It seems inexplicable that a retirement check would not be cashed. But for a TPA, plan administrator, employer or plan sponsor, it’s more than inexplicable — it’s a problem. Recent blog entries make some suggestions regarding how to help make sure they don’t happen in the first place.
A recent entry in the PenChecks blog, “Four Tips for Preventing Uncashed Retirement Checks,” reminds that while “no plan sponsor or TPA likes dealing with uncashed retirement checks,” an employer still has fiduciary responsibility for the funds if a retirement plan check is not cashed.
An uncashed check may be the result of something as simple as a plan participant going missing. And since the employer still has fiduciary responsibility if a check is uncashed, it must search to find the missing participant. “Steps to locate the participant or a beneficiary must be taken,” the TPA firm QBI also notes in a recent blog entry. “The failure to take such steps would violate the fiduciary obligations of prudence and loyalty, as set forth in Section 404(a) of ERISA.”
Finding missing participants requires expenditure of time and money, PenChecks notes, and even turning dormant accounts over to state officials does not mean that an employer will not still have to spend time and resources on the process. QBI strikes a similar tone, noting that some search steps cost little but that “other more expensive approaches may be required when the account balance is large enough to justify an additional plan expense and other efforts have failed.” In addition, QBI notes, the IRS and the Social Security Administration no longer offer the letter-forwarding services they once did.
QBI reminds that the Department of Labor (DOL) has outlined steps to be taken by terminating plans in finding missing plan participants:
Use certified mail. The DOL cites this as an “easy” and inexpensive way to determine whether a plan participant can be found.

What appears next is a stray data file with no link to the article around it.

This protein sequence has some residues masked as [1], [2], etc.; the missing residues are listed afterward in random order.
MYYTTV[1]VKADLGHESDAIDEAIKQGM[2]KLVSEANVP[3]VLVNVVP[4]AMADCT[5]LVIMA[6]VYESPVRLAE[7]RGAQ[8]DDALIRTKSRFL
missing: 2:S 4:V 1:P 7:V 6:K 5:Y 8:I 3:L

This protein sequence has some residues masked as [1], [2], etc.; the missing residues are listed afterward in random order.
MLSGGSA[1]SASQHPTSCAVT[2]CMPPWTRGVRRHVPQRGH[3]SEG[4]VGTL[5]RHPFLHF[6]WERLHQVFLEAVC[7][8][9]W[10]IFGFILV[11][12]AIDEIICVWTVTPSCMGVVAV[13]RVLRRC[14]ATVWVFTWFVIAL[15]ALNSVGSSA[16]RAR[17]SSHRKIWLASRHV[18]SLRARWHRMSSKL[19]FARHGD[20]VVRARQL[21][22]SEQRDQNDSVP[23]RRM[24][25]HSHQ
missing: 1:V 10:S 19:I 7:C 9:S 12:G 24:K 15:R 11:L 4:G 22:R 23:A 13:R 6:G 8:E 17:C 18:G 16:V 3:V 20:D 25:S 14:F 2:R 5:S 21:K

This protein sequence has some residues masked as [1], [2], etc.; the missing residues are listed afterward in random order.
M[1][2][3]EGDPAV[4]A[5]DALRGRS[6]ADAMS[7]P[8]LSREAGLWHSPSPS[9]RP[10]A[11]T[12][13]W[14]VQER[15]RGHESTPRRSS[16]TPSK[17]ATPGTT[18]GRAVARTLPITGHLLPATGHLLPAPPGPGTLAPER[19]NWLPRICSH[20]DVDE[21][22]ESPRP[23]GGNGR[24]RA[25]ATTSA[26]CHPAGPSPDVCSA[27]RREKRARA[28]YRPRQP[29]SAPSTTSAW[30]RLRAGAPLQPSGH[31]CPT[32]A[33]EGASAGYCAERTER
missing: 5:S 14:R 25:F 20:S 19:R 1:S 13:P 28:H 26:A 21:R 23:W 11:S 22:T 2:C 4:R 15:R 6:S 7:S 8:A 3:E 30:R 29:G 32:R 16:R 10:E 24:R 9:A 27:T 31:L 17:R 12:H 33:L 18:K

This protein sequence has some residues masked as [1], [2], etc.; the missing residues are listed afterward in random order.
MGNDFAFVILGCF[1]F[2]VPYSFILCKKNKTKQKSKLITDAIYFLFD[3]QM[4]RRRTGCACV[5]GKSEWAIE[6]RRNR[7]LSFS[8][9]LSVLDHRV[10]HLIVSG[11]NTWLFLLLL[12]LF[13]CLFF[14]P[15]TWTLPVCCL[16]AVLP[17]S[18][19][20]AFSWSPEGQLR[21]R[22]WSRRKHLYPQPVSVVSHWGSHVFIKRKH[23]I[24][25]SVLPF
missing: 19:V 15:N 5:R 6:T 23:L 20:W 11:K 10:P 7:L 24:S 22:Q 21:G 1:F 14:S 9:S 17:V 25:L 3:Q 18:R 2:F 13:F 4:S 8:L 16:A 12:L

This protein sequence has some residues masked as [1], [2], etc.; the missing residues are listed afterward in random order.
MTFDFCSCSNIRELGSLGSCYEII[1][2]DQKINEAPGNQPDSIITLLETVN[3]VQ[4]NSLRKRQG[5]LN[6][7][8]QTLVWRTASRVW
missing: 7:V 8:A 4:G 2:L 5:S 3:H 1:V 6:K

Check related plan and employer records. The employer may have contact information in other files or in another of its plans, such as a group health plan. The DOL notes that plan fiduciaries of the terminated plan must ask the employer and administrator(s) of related plans to search their records for a missing participant’s more current address.
Check with designated plan beneficiaries. In the process of searching the records of a plan or those of related plans, fiduciaries of a terminated plan must attempt to identify and contact any individual the missing participant has designated as a beneficiary as another means to try to obtain accurate contact information for the missing plan participant.
Use free electronic search tools. The DOL recommends “reasonable” use of online search tools and databases.
QBI adds that there are additional means to find a missing plan participant, including enlisting the services of commercial locators, credit reporting agencies, information brokers and investigation databases.
Preventing Uncashed Checks
PenChecks offers some ideas on how to head off the possibility of uncashed checks in the first place.
- Have a member of the HR department remind departing employees about the retirement plan and explain why it’s important that they take their accounts with them.
- Encourage departing employees to roll over their retirement plan to the plan their new employers offer.
- If a departing employee’s account balance is $1,000 or less and the plan has a cash-out provision and intends to send a check to the employee’s last known address, let the employee know he or she should expect to receive a check in the mail.
- Have departing employees verify their current addresses.
To make these efforts more efficient, PenChecks suggests, it may be possible to automate some or all of these steps.
“Proactively implementing these steps can reduce the headaches that occur down the road when a former employee calls about unresolved health benefit claims or that last retirement plan check they never received,” Penchecks argues.